Female Representation and Human Development in Africa: The Role of Institutional Quality

Gifty Ewurama Enchill

Article history:
Received: 25 November 2022
Accepted: 21 November 2023


Research on female representation is gradually receiving empirical and policy interest at country and cross-country levels (Jetter & Parmeter, 2018; Kenny & Verge, 2016; Dreher Gehring & Klasen, 2015). Women’s participation at all decision-making levels is a human right and a significant social requirement for attaining equality, peace and democracy, sustainable development, and inclusive growth (Mlambo et al., 2019; Bouchama et al., 2018). Even though about half of the world’s population is women, only 26.1% of seats in parliament are held by women globally and 25% in Africa (IPU, 2021). This is attributable to the marginalization of women from the political sphere, often resulting from discriminatory laws and practices (see The Customary Law of Dahomey Article 27; Gabon 1972 Civil Code), attitudes, gender stereotypes, illiteracy, lack of access to healthcare, and the disproportionate effect of poverty on women (UN, 2011).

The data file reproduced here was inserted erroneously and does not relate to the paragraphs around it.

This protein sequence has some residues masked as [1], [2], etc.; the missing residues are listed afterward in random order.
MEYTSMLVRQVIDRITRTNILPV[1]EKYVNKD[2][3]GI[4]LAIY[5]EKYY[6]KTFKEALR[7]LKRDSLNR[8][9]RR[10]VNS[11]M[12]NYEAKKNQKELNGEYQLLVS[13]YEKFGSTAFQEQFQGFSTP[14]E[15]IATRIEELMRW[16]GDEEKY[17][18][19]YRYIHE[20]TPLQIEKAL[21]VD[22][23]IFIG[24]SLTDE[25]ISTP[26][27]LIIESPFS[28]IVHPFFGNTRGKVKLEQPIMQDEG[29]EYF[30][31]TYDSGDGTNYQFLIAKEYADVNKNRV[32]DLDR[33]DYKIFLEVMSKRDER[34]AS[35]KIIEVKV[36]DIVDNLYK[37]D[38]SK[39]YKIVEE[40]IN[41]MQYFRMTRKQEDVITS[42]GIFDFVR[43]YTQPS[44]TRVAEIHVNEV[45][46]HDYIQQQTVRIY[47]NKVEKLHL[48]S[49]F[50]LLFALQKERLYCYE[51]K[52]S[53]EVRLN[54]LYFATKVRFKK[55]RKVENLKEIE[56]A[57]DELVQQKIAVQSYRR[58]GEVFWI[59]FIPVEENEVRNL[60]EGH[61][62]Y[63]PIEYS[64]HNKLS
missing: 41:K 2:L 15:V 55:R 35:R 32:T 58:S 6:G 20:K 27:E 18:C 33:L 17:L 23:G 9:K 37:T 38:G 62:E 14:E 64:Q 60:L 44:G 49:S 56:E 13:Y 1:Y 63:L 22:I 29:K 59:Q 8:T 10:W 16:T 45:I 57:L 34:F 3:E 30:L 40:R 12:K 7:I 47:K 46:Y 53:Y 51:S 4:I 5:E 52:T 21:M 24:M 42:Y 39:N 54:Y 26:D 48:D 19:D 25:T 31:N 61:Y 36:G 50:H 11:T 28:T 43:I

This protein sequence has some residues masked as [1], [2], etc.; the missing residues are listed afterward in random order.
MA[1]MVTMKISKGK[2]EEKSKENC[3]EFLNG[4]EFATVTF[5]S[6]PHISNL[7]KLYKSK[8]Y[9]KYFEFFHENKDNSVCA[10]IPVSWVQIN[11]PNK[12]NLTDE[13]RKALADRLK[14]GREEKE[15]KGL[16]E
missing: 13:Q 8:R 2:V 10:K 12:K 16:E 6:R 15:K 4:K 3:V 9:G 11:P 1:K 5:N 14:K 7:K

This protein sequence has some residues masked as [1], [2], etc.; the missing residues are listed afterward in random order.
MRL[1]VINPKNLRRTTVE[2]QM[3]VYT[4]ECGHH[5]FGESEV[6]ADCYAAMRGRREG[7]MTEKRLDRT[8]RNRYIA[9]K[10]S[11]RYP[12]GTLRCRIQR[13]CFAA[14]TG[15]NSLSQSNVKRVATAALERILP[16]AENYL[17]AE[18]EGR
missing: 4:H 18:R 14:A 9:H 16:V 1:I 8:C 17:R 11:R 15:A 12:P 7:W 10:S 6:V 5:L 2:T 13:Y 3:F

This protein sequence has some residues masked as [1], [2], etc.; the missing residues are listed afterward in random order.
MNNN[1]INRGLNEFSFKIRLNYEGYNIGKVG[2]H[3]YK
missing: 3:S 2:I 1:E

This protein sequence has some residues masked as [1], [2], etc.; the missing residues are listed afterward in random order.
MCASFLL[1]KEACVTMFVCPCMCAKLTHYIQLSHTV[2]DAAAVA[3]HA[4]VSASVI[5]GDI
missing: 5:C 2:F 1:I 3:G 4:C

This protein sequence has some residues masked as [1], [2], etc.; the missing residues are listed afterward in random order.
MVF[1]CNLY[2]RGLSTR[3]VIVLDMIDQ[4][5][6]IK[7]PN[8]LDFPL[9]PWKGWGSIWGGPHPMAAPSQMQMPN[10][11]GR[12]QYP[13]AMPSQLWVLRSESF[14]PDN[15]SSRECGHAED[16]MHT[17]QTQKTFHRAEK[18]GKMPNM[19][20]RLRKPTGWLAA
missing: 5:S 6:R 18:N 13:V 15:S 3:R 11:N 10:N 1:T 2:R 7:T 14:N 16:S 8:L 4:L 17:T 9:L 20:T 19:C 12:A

Female Representation, Women in Parliament, Women Ministers, Human Development, Africa

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